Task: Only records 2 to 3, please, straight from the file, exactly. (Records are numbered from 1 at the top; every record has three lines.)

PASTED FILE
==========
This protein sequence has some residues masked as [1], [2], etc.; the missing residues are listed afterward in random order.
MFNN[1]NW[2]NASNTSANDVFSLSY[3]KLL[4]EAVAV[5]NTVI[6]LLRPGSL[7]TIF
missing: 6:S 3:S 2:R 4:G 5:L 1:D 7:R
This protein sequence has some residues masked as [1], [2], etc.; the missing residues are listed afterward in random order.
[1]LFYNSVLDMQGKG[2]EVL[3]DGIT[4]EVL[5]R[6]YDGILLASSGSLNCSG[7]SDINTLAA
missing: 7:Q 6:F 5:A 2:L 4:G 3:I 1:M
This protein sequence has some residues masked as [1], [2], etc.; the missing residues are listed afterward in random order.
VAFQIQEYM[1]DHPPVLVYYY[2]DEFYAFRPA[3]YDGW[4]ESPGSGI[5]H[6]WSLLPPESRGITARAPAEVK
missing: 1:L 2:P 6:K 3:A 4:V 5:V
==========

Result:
This protein sequence has some residues masked as [1], [2], etc.; the missing residues are listed afterward in random order.
[1]LFYNSVLDMQGKG[2]EVL[3]DGIT[4]EVL[5]R[6]YDGILLASSGSLNCSG[7]SDINTLAA
missing: 7:Q 6:F 5:A 2:L 4:G 3:I 1:M
This protein sequence has some residues masked as [1], [2], etc.; the missing residues are listed afterward in random order.
VAFQIQEYM[1]DHPPVLVYYY[2]DEFYAFRPA[3]YDGW[4]ESPGSGI[5]H[6]WSLLPPESRGITARAPAEVK
missing: 1:L 2:P 6:K 3:A 4:V 5:V